The Holocaust - The Nazi Genocide

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In April 1943 the Nazis created Bergen-Belsen in Lower Saxony near the city of Celle as a transit center - Bergen-Belsen was never officially given formal concentration camp status. But the second commandant, SS-Hauptsturmführer Josef Kramer, nicknamed the Beast of Belsen, completed the transformation of Bergen-Belsen into a regular concentration camp. Josef Kramer's most recent assignment had been at Auschwitz-Birkenau.

By 1945 thousands of prisoners who had become too weak to work were shipped there, to die off slowly by starvation and typhoid. In the one month of March, more than 18,000 succumbed. Hitlers most famous victim Anne Frank died in Bergen-Belsen a few weeks before the camp was liberated by the British army on April 15, 1945.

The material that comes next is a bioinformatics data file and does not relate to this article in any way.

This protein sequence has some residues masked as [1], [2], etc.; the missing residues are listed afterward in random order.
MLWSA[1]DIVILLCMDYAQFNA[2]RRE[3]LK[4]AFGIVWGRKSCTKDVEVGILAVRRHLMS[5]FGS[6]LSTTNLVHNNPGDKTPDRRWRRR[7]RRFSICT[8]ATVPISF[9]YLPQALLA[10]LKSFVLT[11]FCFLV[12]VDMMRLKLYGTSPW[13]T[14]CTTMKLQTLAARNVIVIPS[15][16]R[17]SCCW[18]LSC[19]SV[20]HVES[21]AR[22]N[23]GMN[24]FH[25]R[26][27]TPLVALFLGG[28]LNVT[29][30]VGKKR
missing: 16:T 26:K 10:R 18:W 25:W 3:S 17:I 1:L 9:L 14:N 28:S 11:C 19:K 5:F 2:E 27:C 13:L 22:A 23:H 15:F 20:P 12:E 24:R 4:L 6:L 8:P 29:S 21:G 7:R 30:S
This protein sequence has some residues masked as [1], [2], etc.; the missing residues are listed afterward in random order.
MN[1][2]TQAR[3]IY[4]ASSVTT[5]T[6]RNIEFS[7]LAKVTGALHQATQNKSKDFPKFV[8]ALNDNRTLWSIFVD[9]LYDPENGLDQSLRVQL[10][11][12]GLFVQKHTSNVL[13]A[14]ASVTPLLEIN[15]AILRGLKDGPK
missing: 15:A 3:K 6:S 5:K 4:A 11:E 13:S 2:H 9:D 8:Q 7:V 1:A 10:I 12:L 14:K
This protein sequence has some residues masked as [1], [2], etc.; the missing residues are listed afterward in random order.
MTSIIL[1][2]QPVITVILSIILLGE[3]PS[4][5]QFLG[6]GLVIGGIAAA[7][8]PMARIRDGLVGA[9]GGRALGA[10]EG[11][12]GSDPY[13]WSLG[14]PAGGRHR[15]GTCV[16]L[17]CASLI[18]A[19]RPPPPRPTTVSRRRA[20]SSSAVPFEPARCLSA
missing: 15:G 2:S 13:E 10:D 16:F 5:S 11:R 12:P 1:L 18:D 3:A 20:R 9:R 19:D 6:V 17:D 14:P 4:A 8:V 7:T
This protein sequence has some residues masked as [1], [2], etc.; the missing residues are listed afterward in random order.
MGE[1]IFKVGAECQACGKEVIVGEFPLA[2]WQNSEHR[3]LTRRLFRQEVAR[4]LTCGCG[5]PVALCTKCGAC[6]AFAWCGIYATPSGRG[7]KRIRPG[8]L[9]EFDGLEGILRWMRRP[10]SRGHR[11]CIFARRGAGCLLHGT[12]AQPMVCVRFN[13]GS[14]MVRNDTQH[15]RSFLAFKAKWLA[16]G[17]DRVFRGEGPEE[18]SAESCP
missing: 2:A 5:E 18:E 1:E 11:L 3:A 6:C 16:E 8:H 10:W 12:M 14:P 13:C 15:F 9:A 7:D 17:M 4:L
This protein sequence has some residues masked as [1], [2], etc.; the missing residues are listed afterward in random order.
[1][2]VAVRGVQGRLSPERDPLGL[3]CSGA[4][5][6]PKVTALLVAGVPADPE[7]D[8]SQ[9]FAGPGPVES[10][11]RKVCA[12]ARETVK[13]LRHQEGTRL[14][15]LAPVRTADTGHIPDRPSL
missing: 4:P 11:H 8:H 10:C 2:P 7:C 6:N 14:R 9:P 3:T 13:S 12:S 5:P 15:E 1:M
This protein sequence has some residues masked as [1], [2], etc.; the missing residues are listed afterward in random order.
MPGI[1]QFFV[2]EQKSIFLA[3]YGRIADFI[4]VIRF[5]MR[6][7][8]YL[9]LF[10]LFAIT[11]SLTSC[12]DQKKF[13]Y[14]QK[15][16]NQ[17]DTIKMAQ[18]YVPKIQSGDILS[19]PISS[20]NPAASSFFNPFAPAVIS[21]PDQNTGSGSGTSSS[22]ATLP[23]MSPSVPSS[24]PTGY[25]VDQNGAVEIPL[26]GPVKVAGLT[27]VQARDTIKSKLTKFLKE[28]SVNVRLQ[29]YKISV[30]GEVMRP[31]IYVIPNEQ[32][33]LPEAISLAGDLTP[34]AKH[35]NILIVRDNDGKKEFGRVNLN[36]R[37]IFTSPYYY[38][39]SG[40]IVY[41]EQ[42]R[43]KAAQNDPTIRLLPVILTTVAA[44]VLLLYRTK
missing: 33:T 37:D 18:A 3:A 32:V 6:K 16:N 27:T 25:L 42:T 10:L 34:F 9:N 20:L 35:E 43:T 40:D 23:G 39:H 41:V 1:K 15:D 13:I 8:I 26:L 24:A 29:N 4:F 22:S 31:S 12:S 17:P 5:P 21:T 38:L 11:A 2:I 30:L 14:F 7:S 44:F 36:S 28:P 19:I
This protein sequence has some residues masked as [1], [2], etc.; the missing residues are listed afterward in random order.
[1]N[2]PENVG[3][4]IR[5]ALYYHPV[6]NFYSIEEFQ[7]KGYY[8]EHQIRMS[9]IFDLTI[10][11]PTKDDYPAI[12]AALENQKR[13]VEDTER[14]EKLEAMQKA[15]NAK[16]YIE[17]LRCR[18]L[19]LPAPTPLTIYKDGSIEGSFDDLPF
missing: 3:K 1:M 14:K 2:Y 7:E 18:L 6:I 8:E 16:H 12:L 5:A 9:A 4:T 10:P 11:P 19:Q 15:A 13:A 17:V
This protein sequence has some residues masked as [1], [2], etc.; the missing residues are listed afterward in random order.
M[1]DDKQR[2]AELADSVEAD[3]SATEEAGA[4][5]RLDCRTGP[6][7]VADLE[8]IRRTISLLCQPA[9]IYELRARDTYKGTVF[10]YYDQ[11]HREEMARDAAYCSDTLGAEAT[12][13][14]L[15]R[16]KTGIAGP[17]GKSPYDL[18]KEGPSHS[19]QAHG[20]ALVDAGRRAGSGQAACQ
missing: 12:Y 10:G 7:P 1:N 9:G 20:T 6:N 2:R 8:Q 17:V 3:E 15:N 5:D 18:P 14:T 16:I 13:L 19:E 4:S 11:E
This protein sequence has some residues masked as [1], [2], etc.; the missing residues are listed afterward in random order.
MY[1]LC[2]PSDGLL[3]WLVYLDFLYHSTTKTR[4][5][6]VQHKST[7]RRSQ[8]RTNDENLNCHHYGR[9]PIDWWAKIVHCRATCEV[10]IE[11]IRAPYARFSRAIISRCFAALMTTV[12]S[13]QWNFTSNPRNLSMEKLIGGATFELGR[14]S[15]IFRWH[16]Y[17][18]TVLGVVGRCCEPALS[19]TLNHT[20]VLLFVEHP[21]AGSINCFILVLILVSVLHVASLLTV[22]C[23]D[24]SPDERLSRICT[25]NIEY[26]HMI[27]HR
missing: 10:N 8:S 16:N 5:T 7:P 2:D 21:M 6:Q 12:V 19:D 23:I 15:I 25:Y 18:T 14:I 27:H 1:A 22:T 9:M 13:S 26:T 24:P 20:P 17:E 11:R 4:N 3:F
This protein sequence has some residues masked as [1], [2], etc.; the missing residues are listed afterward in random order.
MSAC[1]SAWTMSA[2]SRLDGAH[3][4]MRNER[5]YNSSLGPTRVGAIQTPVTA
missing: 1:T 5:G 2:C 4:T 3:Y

However, it was unable to rescue the inmates. On that liberation day the British found 10,000 unburied corpses and 40,000 sick and dying prisoners. Among the living inmates, 28,000 died after the liberation. The inmates were abandoned in Bergen-Belsen by the Germans, left behind for death to come.

 

KZ Camp Bergen-Belsen
Camp Guard Herta Bothe
Anne Frank
Zvi Nussbaum

 

 

 


 

 

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